Neuroendocrine and Inflammatory Factors Associated with Positive Affect in Healthy Men and Women The Whitehall II Study

Department of Epidemiology and Public Health, University College London, London, United Kingdom.
American journal of epidemiology (Impact Factor: 5.23). 01/2008; 167(1):96-102. DOI: 10.1093/aje/kwm252
Source: PubMed


Positive affective states are associated with favorable health outcomes, but the underlying mechanisms are poorly understood. The authors assessed associations between positive affect, cortisol sampled over the day, and inflammatory markers (C-reactive protein and interleukin-6) among 2,873 healthy members of the Whitehall II study. Data for this study were collected in 2002-2004 in London, United Kingdom. Saliva free cortisol was assessed on waking, 30 minutes later, and four times over the day and evening. Positive affect was indexed by aggregating ecological momentary assessments of positive mood over the day. Salivary cortisol averaged over the day was inversely associated with positive affect after controlling for age, gender, income, ethnicity, body mass index, waist/hip ratio, smoking, paid employment, time of waking in the morning, and depression (p = 0.003). There was no association with cortisol responses to waking. The adjusted odds of C-reactive protein >/=3.00 mg/liter was 1.89 (95% confidence interval: 1.08, 3.31) in low- compared with high-positive-affect women, and plasma interleukin-6 was also inversely related to positive affect in women (p = 0.016). Neither inflammatory marker was related to positive affect in men. These results confirm findings from smaller studies relating cortisol with positive affect while suggesting that in women, positive affect is associated with reduced levels of inflammatory markers.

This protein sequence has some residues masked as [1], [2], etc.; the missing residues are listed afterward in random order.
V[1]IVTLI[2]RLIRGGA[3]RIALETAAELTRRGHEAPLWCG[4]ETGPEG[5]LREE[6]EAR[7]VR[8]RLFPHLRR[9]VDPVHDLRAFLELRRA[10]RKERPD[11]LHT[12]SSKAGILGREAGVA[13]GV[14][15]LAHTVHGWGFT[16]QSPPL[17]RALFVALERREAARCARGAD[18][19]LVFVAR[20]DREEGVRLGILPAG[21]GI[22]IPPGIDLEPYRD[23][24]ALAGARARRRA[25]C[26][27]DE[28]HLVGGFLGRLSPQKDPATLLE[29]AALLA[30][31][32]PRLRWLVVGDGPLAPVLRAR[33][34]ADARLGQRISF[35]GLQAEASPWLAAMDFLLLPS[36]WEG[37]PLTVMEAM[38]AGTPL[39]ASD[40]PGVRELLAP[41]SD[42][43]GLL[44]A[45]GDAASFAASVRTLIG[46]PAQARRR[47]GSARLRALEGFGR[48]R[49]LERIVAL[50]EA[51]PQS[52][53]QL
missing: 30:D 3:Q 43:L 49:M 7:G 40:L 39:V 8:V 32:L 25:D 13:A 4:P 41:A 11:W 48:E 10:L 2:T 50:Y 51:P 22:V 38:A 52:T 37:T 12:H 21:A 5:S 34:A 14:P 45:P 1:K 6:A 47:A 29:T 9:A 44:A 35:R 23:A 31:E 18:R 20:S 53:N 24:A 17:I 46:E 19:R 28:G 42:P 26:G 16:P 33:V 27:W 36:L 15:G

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    • "Although the associations between negative emotions and physiological dysregulation are well-documented, the links between positive psychological factors and inflammation have received less attention. Emerging evidence suggests that indicators of well-being—such as positive affect, purpose in life, and positive social relations—are associated with lower inflammation (Brouwers et al., 2013; Deverts et al., 2010; Friedman and Ryff, 2012; Friedman et al., 2005, 2007; Prather et al., 2007; Steptoe et al., 2008; Von Känel et al., 2012) and less inflammatory reactivity during acute stress tasks (Aschbacher et al., 2012; Steptoe et al., Contents lists available at ScienceDirect "